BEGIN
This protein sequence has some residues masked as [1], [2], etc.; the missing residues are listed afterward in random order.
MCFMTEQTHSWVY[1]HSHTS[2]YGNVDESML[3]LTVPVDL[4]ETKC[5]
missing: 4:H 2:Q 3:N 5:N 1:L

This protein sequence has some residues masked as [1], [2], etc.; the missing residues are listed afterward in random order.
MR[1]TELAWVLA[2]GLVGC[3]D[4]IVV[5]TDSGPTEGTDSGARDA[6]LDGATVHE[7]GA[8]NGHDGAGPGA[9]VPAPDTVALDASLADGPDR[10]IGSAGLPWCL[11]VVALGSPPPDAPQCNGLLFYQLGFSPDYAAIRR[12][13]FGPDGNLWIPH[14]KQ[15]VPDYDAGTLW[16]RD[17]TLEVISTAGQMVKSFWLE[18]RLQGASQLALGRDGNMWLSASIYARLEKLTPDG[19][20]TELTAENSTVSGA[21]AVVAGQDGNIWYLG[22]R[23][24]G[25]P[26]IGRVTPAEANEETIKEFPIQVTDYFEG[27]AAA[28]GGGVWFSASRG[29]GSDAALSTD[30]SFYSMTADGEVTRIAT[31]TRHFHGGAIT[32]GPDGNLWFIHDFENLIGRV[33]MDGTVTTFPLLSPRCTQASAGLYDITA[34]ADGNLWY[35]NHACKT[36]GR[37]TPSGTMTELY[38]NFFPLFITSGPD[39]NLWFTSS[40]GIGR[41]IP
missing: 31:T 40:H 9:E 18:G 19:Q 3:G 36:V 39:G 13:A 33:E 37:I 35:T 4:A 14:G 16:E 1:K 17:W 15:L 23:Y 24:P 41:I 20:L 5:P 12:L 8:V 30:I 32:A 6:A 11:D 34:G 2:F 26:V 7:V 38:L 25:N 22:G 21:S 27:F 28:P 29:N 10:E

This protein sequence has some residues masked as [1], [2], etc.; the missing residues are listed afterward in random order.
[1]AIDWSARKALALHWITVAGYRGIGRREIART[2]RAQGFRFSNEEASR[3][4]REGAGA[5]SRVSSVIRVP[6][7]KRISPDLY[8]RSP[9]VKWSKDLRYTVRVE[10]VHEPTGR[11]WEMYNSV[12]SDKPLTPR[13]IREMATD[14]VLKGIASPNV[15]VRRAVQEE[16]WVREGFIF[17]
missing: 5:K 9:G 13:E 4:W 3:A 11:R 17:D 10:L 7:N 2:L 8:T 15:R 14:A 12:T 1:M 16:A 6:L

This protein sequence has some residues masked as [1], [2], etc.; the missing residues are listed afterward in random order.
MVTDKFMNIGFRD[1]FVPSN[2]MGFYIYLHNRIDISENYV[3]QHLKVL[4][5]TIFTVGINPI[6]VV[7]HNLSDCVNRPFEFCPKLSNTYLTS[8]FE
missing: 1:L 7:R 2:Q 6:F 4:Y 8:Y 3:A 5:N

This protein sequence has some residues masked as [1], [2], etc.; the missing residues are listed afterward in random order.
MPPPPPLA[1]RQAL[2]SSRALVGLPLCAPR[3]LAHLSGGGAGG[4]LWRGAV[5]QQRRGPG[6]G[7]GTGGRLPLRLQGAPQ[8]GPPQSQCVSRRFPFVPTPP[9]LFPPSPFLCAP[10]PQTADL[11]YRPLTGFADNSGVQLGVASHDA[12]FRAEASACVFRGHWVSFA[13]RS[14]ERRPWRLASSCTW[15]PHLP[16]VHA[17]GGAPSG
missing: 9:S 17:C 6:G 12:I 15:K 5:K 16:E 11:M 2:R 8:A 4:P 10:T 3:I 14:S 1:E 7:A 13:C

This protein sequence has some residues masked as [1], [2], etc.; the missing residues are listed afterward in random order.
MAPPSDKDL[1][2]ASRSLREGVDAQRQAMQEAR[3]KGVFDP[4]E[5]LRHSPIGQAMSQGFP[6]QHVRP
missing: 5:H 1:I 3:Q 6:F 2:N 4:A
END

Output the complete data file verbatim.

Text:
This protein sequence has some residues masked as [1], [2], etc.; the missing residues are listed afterward in random order.
MCFMTEQTHSWVY[1]HSHTS[2]YGNVDESML[3]LTVPVDL[4]ETKC[5]
missing: 4:H 2:Q 3:N 5:N 1:L

This protein sequence has some residues masked as [1], [2], etc.; the missing residues are listed afterward in random order.
MR[1]TELAWVLA[2]GLVGC[3]D[4]IVV[5]TDSGPTEGTDSGARDA[6]LDGATVHE[7]GA[8]NGHDGAGPGA[9]VPAPDTVALDASLADGPDR[10]IGSAGLPWCL[11]VVALGSPPPDAPQCNGLLFYQLGFSPDYAAIRR[12][13]FGPDGNLWIPH[14]KQ[15]VPDYDAGTLW[16]RD[17]TLEVISTAGQMVKSFWLE[18]RLQGASQLALGRDGNMWLSASIYARLEKLTPDG[19][20]TELTAENSTVSGA[21]AVVAGQDGNIWYLG[22]R[23][24]G[25]P[26]IGRVTPAEANEETIKEFPIQVTDYFEG[27]AAA[28]GGGVWFSASRG[29]GSDAALSTD[30]SFYSMTADGEVTRIAT[31]TRHFHGGAIT[32]GPDGNLWFIHDFENLIGRV[33]MDGTVTTFPLLSPRCTQASAGLYDITA[34]ADGNLWY[35]NHACKT[36]GR[37]TPSGTMTELY[38]NFFPLFITSGPD[39]NLWFTSS[40]GIGR[41]IP
missing: 31:T 40:H 9:E 18:G 19:Q 3:G 36:V 39:G 13:A 33:E 37:I 35:T 4:A 14:G 16:E 1:K 17:W 15:L 23:Y 24:P 41:I 20:L 5:P 12:L 8:V 30:I 32:A 6:A 11:D 34:G 2:F 26:V 7:V 38:L 25:N 22:G 21:S 27:F 28:P 29:N 10:E

This protein sequence has some residues masked as [1], [2], etc.; the missing residues are listed afterward in random order.
[1]AIDWSARKALALHWITVAGYRGIGRREIART[2]RAQGFRFSNEEASR[3][4]REGAGA[5]SRVSSVIRVP[6][7]KRISPDLY[8]RSP[9]VKWSKDLRYTVRVE[10]VHEPTGR[11]WEMYNSV[12]SDKPLTPR[13]IREMATD[14]VLKGIASPNV[15]VRRAVQEE[16]WVREGFIF[17]
missing: 5:K 9:G 13:E 4:W 3:A 11:R 17:D 10:L 7:N 2:L 8:T 15:R 14:A 12:T 1:M 16:A 6:L

This protein sequence has some residues masked as [1], [2], etc.; the missing residues are listed afterward in random order.
MVTDKFMNIGFRD[1]FVPSN[2]MGFYIYLHNRIDISENYV[3]QHLKVL[4][5]TIFTVGINPI[6]VV[7]HNLSDCVNRPFEFCPKLSNTYLTS[8]FE
missing: 1:L 7:R 2:Q 6:F 4:Y 8:Y 3:A 5:N

This protein sequence has some residues masked as [1], [2], etc.; the missing residues are listed afterward in random order.
MPPPPPLA[1]RQAL[2]SSRALVGLPLCAPR[3]LAHLSGGGAGG[4]LWRGAV[5]QQRRGPG[6]G[7]GTGGRLPLRLQGAPQ[8]GPPQSQCVSRRFPFVPTPP[9]LFPPSPFLCAP[10]PQTADL[11]YRPLTGFADNSGVQLGVASHDA[12]FRAEASACVFRGHWVSFA[13]RS[14]ERRPWRLASSCTW[15]PHLP[16]VHA[17]GGAPSG
missing: 9:S 17:C 6:G 12:I 15:K 5:K 16:E 11:M 2:R 8:A 4:P 10:T 3:I 14:S 1:E 7:A 13:C

This protein sequence has some residues masked as [1], [2], etc.; the missing residues are listed afterward in random order.
MAPPSDKDL[1][2]ASRSLREGVDAQRQAMQEAR[3]KGVFDP[4]E[5]LRHSPIGQAMSQGFP[6]QHVRP
missing: 5:H 1:I 3:Q 6:F 2:N 4:A